So, if you’re running ads, how is it going to improve the sale or the collection of email addresses so that in the end you are making money at the end because that’s the point.
Jillian Leslie 21:04
Right. So, the goal is I spend $1, and I make $2. If that’s the case, then I would be all in on ads.
Jessica Gleim 21:14
Jillian Leslie 21:15
It’s like they talk about this as a flywheel and you want to get the flywheel going because then you can cover your ad costs and make more money. It’s not like, “Oh, this money is going out the window and I’m never going to see it again.”
Jessica Gleim 21:30
Right. So for example, we have somebody that we work with that rents super simple, has downloadable PDFs on their Etsy shop. She sent cold traffic to her Etsy shop downloadables. They’re anywhere between $1 and $10.
She would get a cold click for less than 40 cents per click, and then 75% of them converted. So, her ad spend of $150 resulted in $450 roughly a month in revenue back.
So that was a really simple example of that. I mean that’s exactly what we’re talking about. That’s a concrete example of what would happen if somebody takes our course in that environment.
Jillian Leslie 22:19
Okay. Let’s say you sell a $100 product. Typically, about a third of that, this is conventional wisdom, you can spend on marketing. So, if you can get a sale for $33 or less, it is worth it. So don’t think to yourself, “Will I sell $100?” Again, it all depends on what kind of product you’re selling.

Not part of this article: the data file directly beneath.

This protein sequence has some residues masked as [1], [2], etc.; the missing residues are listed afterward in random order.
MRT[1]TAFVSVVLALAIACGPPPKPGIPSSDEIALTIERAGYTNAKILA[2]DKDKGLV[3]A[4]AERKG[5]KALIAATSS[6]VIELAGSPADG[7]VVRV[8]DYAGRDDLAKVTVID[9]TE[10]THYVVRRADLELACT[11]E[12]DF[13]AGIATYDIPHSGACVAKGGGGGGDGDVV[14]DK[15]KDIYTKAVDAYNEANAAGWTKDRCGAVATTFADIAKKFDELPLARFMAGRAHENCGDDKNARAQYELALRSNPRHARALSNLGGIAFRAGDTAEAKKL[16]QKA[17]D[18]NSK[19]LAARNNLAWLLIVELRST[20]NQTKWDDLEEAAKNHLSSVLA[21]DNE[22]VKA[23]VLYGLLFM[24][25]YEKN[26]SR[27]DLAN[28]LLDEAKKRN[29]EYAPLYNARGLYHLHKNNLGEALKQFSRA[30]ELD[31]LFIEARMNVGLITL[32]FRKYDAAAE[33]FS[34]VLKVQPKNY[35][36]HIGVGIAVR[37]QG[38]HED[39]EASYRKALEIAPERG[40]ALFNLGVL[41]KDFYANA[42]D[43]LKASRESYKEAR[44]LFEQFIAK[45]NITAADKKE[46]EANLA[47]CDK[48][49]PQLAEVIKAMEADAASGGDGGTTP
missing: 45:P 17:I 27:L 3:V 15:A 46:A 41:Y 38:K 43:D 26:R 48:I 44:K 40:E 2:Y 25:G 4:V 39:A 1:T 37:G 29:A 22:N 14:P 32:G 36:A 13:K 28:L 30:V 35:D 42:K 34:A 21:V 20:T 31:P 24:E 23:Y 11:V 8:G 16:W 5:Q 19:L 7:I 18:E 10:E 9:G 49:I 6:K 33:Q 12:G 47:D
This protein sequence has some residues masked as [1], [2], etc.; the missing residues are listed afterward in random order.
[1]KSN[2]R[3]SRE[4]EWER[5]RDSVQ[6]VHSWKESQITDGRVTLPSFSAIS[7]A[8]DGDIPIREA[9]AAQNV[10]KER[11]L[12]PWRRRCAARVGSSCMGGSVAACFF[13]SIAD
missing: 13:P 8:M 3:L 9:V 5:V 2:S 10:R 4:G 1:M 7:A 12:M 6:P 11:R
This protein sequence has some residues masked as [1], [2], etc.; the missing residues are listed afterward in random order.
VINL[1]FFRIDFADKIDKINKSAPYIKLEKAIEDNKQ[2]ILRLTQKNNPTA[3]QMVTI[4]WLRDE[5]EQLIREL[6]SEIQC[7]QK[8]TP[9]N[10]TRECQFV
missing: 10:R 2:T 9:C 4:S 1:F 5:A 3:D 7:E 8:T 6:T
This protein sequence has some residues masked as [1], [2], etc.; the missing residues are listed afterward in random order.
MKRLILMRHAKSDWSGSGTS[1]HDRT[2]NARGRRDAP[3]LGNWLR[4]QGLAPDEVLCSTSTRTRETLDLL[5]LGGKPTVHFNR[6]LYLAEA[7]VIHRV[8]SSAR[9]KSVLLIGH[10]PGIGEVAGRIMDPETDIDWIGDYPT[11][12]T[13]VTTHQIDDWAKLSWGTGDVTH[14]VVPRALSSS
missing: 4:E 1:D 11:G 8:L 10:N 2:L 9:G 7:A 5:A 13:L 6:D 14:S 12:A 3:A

Let’s say you’re selling a product for $100 and you have to spend $99 in ads to make one sale. And then, you’re going to make $1. Chances are you’ve already spent that dollar on who knows what else. On your email marketing service or whatever.
So you have to be very mindful that it isn’t you’re going to spend up and almost up until the cost of the product or how much you make for it. So usually the rule of thumb is about a third, you can spend toward customer acquisition. So that’s just a rule of thumb.
Okay. What we’re talking about then is running a cold traffic campaign, which means these are people who do not know you, who do not know your product, but they’re going to go, “Ha, that’s an interesting pair of shoes.” Or, “That’s a cool sweater.”
All of a sudden they’re going to become aware of you. Isn’t this the cheapest kind of ad that you can run to get the most traffic.
Jessica Gleim 23:53
Exactly. The average cost per click in 2019 overall industries was $1.72. One of the ways that we can see like you said is this worth or not, is just the cost. That just gives you a concrete number. $1.72.
But again, it can be as low. We’ve seen and run cold traffic campaigns for less than 20 cents per click. So, somewhere in there. Those are some actual numbers that people can think about when they’re thinking about how much they should be spending to sell their product.
Jillian Leslie 24:31
Okay. And also, it’s seasonal. So right now in Q4, you’re competing with target and you’re competing with all of these big brands that by the way are not just selling for Christmas but they’ve got a marketing budget.
They need to spend that marketing budget by the end of the year so that next year they can go back and say we need a bigger marketing budget. If they’re saving their marketing budget, that’s not good for the marketing team.